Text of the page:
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Philippi Farmers Win ‘Precedent-Setting’ Development Battle

Activists for the Philippi Horticultural Association (PHA) are finally able to report some good news in the drawn-out court battle with the City of Cape Town over a proposed development on the land.

High court Judge Kate Savage ruled to suspend the development of the proposed Oakland City mixed-use development on the land that the PHA says is crucial to ensuring that water security is not compromised. 

The decade long case is truly a David and Goliath scenario, with a small group of farmers in the area taking on the City, government and developers in a bid to prevent any development potentially compromising food and water security in the province. 

The court had previously allowed for the rezoning of the area based on the fact that the area in question was not currently being used for food production and therefore a housing development wouldn’t put food security at risk.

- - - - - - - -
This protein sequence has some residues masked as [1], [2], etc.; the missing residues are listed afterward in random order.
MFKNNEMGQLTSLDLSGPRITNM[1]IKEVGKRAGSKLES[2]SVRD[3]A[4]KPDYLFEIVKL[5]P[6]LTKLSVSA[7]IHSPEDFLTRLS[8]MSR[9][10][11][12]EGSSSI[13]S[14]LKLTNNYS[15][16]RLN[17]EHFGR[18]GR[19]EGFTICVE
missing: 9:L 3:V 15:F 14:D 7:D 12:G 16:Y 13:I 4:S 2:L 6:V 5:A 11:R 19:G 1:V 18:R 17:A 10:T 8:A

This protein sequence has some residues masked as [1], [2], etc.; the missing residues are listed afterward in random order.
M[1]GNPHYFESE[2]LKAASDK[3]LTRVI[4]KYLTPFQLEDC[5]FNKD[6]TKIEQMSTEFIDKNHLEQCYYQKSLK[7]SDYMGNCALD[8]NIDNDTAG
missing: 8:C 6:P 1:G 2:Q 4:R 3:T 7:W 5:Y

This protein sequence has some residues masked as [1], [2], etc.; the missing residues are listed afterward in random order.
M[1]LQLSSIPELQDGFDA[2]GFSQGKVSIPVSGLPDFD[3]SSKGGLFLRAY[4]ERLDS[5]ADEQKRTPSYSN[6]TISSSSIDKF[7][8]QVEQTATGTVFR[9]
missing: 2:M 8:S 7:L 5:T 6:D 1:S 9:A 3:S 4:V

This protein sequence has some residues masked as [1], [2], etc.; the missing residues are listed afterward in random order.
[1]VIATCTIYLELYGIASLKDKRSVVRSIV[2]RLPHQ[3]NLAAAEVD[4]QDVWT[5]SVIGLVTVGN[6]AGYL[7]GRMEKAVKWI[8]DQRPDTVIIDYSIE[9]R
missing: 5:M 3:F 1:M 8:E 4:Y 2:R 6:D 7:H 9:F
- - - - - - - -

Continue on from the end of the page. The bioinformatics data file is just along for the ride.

The PHA farmers vehemently disagreed with this position.

The area is responsible for producing 200 000 tons of vegetable products each year – including 80% of the province’s carrots – and The PHA maintains that the land is the primary recharge zone for the Cape Flats aquifer and indirectly provides some 30 000 jobs.

Hydrological reports

Savage said that 2011’s decision to allow reining of the land, which sits above the Cape aquifer, needed to be reviewed on the grounds that potential damage to the environment and the effects of climate change needed to be taken into more urgent consideration. 

The decision follows the introduction of new hydrological reports into evidence that sought to demonstrate the impact that a housing development would have on the delicate environment, which campaigners maintain should be used solely for farming. 

Campaign leader Nazeer Sonday said the ruling was a victory for environmentalists.

“Our area is not a housing area, our area is a farming area and we want to keep it that way.”

“The judgment was precedent-setting because it tells our city and our municipality that it cannot make planning decisions without considering the climate anymore. It sends a clear message to developers and mining companies and land speculators that our area is not a housing area.”

What next? 

Despite the landmark judgment, campaigners for the PHA will be wary of Savage’s request for the hydrological reports provided to her to be reviewed. The reports suggest that the Cape aquifer is under immense strain, and is badly polluted.

The City of Cape Town will likely appeal the ruling, so this is certainly not the end of the road for campaigners hoping to conserve the land.


Written by How South Africa

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